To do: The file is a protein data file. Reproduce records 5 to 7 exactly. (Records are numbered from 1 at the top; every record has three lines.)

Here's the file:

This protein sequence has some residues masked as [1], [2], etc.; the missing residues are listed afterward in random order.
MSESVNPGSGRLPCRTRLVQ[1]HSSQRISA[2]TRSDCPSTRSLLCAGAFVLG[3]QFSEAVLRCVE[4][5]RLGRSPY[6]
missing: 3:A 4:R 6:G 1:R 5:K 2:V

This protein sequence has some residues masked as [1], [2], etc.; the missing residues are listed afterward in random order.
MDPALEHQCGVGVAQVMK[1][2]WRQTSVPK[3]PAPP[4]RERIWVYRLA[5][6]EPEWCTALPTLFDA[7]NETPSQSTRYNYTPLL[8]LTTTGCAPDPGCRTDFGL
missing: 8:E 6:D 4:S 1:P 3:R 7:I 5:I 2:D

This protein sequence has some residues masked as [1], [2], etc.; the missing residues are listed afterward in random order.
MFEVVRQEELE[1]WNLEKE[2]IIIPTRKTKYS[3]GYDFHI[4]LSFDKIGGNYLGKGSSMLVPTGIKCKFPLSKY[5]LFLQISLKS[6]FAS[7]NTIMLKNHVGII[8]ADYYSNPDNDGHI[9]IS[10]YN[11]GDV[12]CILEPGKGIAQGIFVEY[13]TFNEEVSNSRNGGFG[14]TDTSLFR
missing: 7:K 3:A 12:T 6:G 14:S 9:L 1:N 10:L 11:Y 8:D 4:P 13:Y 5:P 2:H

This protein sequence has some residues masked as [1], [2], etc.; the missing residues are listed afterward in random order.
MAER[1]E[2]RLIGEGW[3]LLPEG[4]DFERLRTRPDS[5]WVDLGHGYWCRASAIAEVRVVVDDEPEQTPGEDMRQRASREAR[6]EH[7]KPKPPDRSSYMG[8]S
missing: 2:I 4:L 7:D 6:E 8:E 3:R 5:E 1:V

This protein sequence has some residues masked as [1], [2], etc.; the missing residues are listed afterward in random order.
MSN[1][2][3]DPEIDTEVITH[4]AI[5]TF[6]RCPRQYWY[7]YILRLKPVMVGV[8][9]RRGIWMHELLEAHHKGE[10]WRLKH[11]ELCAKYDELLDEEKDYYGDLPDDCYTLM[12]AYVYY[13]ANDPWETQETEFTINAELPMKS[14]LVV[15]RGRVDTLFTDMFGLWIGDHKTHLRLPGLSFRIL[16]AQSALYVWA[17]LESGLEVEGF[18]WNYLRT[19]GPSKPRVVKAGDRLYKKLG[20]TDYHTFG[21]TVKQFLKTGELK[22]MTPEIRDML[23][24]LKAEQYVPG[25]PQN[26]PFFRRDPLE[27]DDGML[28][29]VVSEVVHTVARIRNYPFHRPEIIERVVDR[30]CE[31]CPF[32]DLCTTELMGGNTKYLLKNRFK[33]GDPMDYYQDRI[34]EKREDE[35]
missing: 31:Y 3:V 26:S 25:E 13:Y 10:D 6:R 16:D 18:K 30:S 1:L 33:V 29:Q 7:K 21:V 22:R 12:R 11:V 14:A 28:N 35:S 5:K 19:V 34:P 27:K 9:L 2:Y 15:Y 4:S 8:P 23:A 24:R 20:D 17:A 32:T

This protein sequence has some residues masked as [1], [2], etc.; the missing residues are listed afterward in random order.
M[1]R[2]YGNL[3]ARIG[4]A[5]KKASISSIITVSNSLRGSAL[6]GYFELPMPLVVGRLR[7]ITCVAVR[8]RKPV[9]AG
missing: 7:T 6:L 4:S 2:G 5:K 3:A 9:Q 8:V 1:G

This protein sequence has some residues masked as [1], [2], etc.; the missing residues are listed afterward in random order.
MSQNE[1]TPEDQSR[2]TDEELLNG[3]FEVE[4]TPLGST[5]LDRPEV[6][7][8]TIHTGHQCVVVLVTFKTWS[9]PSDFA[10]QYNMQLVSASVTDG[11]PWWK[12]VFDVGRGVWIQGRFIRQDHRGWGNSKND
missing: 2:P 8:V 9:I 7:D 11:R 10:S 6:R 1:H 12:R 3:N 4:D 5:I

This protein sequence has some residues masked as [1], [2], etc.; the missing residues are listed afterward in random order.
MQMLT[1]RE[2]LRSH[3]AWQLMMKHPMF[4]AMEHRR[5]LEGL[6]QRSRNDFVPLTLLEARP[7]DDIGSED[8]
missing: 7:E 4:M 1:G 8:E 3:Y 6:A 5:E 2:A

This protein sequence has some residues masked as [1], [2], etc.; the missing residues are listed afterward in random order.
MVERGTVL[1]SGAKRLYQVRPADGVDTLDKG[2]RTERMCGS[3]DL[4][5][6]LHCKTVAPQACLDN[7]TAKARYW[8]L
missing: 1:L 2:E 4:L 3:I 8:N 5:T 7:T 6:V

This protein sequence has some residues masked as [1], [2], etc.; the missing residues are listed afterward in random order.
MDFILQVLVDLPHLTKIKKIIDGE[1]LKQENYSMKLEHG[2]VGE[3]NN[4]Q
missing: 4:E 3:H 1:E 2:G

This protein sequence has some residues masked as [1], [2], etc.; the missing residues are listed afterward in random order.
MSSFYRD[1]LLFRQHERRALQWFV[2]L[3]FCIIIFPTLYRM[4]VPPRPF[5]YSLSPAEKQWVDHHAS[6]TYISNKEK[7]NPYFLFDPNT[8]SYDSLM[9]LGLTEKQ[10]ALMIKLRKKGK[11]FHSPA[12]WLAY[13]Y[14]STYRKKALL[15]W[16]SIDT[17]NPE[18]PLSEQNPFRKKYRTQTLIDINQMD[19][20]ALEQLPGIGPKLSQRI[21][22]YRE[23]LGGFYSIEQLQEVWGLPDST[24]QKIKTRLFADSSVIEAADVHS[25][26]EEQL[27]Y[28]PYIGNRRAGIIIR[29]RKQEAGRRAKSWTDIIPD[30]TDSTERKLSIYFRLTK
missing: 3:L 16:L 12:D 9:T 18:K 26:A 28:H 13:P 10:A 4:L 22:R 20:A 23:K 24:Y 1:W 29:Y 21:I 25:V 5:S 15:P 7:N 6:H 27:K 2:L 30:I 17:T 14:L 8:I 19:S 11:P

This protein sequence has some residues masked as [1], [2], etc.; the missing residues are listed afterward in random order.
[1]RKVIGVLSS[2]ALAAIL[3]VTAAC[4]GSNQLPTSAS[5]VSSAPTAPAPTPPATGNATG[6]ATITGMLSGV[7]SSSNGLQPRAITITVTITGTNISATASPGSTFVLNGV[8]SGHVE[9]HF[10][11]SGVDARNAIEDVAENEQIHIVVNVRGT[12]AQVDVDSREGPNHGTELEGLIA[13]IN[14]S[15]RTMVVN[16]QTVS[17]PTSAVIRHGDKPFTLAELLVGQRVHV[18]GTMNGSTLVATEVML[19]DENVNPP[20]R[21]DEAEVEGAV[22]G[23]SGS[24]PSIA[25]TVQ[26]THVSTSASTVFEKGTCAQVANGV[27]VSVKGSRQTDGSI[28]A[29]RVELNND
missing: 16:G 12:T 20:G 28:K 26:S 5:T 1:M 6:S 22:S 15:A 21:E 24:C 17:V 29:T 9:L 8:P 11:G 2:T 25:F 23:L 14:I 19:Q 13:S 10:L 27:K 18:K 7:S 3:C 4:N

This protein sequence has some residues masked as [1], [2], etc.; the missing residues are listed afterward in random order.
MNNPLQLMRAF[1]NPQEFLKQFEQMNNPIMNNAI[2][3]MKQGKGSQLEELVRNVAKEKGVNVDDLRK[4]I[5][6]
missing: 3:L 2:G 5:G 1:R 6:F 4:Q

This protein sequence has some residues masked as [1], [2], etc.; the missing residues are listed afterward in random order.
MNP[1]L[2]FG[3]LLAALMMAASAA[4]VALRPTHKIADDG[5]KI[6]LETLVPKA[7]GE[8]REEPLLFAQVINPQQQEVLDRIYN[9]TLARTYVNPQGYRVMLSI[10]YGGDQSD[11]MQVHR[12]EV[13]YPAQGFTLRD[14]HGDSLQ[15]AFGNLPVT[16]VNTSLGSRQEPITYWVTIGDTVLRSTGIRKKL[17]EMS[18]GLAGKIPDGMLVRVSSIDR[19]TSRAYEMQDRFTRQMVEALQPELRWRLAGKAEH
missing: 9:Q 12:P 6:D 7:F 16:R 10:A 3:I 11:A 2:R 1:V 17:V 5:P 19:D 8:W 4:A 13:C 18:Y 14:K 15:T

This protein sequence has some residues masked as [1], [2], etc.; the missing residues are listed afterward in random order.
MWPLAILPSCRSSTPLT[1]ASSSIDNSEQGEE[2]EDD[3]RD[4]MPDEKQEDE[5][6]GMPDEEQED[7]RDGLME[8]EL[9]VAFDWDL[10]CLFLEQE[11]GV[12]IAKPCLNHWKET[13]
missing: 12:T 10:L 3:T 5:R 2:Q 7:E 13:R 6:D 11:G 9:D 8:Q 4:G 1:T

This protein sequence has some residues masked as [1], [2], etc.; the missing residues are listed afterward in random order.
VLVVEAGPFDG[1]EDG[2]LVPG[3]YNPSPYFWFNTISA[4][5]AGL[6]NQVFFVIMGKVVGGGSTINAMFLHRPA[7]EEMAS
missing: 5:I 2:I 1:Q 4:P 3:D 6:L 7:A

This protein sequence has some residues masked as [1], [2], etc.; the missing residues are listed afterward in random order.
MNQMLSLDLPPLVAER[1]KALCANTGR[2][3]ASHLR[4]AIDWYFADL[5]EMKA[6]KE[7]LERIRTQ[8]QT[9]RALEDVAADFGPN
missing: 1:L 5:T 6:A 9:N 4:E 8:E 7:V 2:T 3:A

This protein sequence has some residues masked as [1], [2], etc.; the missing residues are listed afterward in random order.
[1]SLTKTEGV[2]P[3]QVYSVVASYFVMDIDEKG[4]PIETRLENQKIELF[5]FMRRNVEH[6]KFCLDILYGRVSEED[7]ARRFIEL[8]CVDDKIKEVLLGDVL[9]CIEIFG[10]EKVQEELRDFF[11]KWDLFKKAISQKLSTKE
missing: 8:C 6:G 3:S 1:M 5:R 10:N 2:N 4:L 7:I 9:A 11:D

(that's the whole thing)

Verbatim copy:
This protein sequence has some residues masked as [1], [2], etc.; the missing residues are listed afterward in random order.
MSN[1][2][3]DPEIDTEVITH[4]AI[5]TF[6]RCPRQYWY[7]YILRLKPVMVGV[8][9]RRGIWMHELLEAHHKGE[10]WRLKH[11]ELCAKYDELLDEEKDYYGDLPDDCYTLM[12]AYVYY[13]ANDPWETQETEFTINAELPMKS[14]LVV[15]RGRVDTLFTDMFGLWIGDHKTHLRLPGLSFRIL[16]AQSALYVWA[17]LESGLEVEGF[18]WNYLRT[19]GPSKPRVVKAGDRLYKKLG[20]TDYHTFG[21]TVKQFLKTGELK[22]MTPEIRDML[23][24]LKAEQYVPG[25]PQN[26]PFFRRDPLE[27]DDGML[28][29]VVSEVVHTVARIRNYPFHRPEIIERVVDR[30]CE[31]CPF[32]DLCTTELMGGNTKYLLKNRFK[33]GDPMDYYQDRI[34]EKREDE[35]
missing: 31:Y 3:V 26:S 25:E 13:Y 10:D 6:R 16:D 18:K 30:S 1:L 33:V 29:Q 7:K 21:V 22:R 12:R 11:V 14:A 28:N 35:S 5:K 19:V 34:P 27:K 9:L 2:Y 15:Y 4:S 8:P 23:A 24:R 20:D 17:A 32:T

This protein sequence has some residues masked as [1], [2], etc.; the missing residues are listed afterward in random order.
M[1]R[2]YGNL[3]ARIG[4]A[5]KKASISSIITVSNSLRGSAL[6]GYFELPMPLVVGRLR[7]ITCVAVR[8]RKPV[9]AG
missing: 7:T 6:L 4:S 2:G 5:K 3:A 9:Q 8:V 1:G

This protein sequence has some residues masked as [1], [2], etc.; the missing residues are listed afterward in random order.
MSQNE[1]TPEDQSR[2]TDEELLNG[3]FEVE[4]TPLGST[5]LDRPEV[6][7][8]TIHTGHQCVVVLVTFKTWS[9]PSDFA[10]QYNMQLVSASVTDG[11]PWWK[12]VFDVGRGVWIQGRFIRQDHRGWGNSKND
missing: 2:P 8:V 9:I 7:D 11:R 10:S 6:R 1:H 12:R 3:N 4:D 5:I